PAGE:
fresh spinach pasta

I tried my hand at fresh pasta the other night and loved the results. I followed this recipe, but I had to make some adjustments since I don’t have a pasta machine. Here’s how it worked out for me.

Fresh Spinach Pasta

1 lb. fresh spinach
2 eggs
3 cups unbleached all-purpose flour

1. Rinse the spinach well, drain briefly and place the damp spinach in a large fry pan. Cover and cook over medium heat until the spinach wilts, 2 to 3 minutes. Drain in a sieve under cold running water. When cool, squeeze thoroughly to dry.

2. Place the spinach in a food processor with 1 of the eggs. Process to a smooth puree, stopping once or twice to scrape down the sides of the work bowl.

3. Place the 2 cups of the flour into the bowl of your KitchenAid and make a large well in the center. Put the spinach mixture and the other egg (lightly beaten) into the well. Using a fork (the bowl will not be on the stand mixer at this point), begin gradually incorporating some of the flour from the sides. Continue working in more flour until the dough is no longer wet.

4. Once the dough is no longer wet, put the bowl in the stand mixer fitted with the dough hook and begin kneading in as much of the remaining flour as is needed until the dough is no longer sticky and completely separates from the sides of the bowl (just like when you’re kneading bread dough). Sufficient kneading will make the dough elastic enough to not break apart when you roll it out to 1/8″ thick.

5. Separate the dough into two balls and set one aside, covered with a towel to keep moist. Dust a large work surface with flour and begin rolling out the ball of dough. I read somewhere that the Great Italian Pasta Makers say that you should work up a sweat while rolling out pasta dough. I rolled mine out once to about 24″x12″ and then folded it into thirds one way and then folded that in half and rolled it out again to roughly the same size. When it’s all rolled out, it should be roughly the thickness of a dime.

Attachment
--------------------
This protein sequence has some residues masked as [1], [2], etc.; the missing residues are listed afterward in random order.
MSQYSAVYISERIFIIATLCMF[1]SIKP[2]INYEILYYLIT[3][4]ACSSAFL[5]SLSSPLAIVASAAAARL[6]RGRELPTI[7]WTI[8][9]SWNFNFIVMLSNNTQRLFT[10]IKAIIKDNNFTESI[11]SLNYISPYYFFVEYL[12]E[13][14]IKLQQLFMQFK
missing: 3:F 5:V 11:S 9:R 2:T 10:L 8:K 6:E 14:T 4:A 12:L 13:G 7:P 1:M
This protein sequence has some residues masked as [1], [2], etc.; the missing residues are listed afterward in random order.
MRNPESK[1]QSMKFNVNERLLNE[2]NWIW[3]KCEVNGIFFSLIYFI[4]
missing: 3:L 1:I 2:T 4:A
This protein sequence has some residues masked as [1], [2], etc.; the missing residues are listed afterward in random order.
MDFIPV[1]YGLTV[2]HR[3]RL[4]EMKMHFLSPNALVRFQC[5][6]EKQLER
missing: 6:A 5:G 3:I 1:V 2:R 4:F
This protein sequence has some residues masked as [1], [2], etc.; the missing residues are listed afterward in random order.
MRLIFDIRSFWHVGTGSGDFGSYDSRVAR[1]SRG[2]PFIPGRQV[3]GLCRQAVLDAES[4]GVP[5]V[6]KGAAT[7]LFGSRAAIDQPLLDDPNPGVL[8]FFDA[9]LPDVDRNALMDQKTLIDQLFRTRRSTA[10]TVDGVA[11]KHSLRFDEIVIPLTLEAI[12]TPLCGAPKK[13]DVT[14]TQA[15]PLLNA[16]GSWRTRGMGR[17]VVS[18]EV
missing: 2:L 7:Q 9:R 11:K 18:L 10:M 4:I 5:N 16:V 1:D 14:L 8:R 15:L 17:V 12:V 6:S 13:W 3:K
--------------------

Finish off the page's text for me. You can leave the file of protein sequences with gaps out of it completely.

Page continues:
6. At this point, you can cut it into whatever shapes you want. I did simple fettuccine and cut it using a pizza cutter (it’s a little faster than using a knife), but you can do ravioli or whatever you want. It’s at this point that a pasta machine would be really useful so that you didn’t have to spend an hour cutting out your angel hair pasta. Roll out and cut up the second ball of dough now.

7. After this point, I’m not really sure what you could do with the pasta if you’re not going to use it right away (anyone know?). I cooked up half of my batch and put the other half into a plastic bag and cooked it up the next day. Since it’s fresh, it only takes 3 or 4 minutes to cook up, so keep an eye on it.

Doesn’t that just look tasty? Tomorrow I’ll share a recipe for Fettuccine Quatro Formaggi to use this pasta in.


2 Responses to “fresh spinach pasta”

  1. 1 inyemel
    August 7, 2008 at 8:35 pm

    if you’re not going to use it right away, just form the shaped pasta into little bundles or something that looks like a bird’s nest, put it on a pan and freeze it. Once it’s frozen you can put it in a ziploc bag or whatever. It keeps for forever, and you can cook it from frozen.

  2. August 7, 2008 at 9:06 pm

    Good to know – Thanks!

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